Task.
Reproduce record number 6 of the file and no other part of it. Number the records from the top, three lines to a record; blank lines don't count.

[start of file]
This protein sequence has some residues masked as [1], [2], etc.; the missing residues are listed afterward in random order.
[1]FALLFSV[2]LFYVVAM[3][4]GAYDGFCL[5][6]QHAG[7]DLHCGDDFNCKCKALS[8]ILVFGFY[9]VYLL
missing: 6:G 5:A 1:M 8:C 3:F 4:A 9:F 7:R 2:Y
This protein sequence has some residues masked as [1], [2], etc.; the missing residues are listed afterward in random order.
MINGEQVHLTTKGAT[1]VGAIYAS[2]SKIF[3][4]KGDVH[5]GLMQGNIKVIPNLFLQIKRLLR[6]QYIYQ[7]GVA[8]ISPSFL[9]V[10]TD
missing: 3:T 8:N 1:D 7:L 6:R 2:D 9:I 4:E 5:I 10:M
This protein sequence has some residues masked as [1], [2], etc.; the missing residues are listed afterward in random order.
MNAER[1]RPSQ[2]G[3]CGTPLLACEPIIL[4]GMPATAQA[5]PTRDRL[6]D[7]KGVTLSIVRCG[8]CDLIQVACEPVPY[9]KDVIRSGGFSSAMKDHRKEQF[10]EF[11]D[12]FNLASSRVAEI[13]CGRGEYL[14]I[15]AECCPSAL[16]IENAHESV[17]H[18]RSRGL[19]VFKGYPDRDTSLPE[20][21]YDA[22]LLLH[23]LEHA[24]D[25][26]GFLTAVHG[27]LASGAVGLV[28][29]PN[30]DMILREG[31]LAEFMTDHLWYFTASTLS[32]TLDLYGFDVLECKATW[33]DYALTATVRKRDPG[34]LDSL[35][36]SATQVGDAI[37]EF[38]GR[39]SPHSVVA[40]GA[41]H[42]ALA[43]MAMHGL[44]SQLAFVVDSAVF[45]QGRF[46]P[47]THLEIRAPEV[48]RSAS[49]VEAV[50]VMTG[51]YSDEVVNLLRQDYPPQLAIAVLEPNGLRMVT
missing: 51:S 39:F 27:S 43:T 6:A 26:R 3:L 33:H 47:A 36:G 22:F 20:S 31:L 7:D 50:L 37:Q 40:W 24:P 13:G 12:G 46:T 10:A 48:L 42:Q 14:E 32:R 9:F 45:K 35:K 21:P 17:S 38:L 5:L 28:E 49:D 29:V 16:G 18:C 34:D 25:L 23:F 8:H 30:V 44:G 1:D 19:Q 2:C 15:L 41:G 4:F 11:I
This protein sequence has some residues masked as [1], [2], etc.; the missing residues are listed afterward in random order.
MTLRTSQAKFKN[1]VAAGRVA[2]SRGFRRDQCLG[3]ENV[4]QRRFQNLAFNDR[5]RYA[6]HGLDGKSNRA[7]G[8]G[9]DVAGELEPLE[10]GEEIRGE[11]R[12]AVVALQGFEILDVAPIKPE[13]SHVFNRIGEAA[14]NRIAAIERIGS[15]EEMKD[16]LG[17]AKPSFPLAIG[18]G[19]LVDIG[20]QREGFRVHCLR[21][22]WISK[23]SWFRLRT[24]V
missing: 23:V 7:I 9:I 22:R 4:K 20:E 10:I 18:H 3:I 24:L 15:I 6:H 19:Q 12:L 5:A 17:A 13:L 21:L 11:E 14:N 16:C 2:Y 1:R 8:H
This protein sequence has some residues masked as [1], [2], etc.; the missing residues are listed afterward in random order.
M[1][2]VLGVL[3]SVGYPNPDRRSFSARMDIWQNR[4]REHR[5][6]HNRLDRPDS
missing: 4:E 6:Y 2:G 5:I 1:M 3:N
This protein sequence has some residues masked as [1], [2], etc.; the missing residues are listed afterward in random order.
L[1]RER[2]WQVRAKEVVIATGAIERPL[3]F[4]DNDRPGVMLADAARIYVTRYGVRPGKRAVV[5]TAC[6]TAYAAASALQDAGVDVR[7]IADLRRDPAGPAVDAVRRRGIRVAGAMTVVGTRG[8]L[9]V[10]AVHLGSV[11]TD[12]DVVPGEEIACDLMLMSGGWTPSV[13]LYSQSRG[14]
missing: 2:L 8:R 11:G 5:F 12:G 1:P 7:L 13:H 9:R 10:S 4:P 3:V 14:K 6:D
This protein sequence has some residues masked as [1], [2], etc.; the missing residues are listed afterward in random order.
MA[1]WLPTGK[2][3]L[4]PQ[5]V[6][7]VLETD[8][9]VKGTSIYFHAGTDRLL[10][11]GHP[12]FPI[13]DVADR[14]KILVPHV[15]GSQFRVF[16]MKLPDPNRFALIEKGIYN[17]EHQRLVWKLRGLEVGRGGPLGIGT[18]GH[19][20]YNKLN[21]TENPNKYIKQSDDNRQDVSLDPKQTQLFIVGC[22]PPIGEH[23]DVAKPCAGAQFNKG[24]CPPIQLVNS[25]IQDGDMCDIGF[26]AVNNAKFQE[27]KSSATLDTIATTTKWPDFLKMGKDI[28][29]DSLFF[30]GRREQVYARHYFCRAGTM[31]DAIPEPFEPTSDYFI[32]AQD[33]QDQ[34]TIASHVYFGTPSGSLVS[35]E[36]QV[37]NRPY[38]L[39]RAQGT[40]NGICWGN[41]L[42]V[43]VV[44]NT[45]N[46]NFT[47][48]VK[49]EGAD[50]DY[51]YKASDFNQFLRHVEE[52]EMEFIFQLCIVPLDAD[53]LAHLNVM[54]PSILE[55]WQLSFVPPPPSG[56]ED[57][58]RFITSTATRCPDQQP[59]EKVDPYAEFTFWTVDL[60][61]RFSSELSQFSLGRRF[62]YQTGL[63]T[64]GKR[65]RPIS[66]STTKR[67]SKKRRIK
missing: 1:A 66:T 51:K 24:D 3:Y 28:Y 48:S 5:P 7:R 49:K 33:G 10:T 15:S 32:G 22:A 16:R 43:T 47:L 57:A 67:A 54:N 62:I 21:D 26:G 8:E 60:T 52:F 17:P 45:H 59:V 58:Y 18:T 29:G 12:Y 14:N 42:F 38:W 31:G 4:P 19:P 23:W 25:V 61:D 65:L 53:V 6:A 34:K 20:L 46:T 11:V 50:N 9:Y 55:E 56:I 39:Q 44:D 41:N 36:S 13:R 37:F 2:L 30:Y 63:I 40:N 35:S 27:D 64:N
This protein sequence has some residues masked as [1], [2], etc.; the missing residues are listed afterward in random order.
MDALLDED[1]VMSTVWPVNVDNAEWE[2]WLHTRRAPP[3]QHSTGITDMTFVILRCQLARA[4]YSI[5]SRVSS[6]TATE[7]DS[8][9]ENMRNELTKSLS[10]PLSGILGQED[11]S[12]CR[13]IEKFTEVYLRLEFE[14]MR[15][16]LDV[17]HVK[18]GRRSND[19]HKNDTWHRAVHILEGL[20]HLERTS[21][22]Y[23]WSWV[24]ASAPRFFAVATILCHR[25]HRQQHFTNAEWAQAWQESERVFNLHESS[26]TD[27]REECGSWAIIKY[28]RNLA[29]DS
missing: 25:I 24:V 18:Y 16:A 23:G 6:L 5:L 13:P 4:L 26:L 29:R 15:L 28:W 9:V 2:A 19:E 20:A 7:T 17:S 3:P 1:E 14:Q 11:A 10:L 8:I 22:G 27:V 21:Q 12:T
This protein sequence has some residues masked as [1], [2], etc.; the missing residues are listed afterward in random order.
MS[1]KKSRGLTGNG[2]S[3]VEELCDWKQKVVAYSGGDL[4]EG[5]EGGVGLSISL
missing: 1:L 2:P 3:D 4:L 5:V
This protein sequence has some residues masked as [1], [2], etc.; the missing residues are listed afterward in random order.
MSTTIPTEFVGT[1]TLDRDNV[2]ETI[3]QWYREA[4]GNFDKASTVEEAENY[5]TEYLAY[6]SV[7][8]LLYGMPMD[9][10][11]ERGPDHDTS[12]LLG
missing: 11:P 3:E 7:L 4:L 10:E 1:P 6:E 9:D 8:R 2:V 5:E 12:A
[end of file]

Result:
This protein sequence has some residues masked as [1], [2], etc.; the missing residues are listed afterward in random order.
L[1]RER[2]WQVRAKEVVIATGAIERPL[3]F[4]DNDRPGVMLADAARIYVTRYGVRPGKRAVV[5]TAC[6]TAYAAASALQDAGVDVR[7]IADLRRDPAGPAVDAVRRRGIRVAGAMTVVGTRG[8]L[9]V[10]AVHLGSV[11]TD[12]DVVPGEEIACDLMLMSGGWTPSV[13]LYSQSRG[14]
missing: 2:L 8:R 11:G 5:F 12:G 1:P 7:L 13:H 9:R 10:S 4:P 3:V 14:K 6:D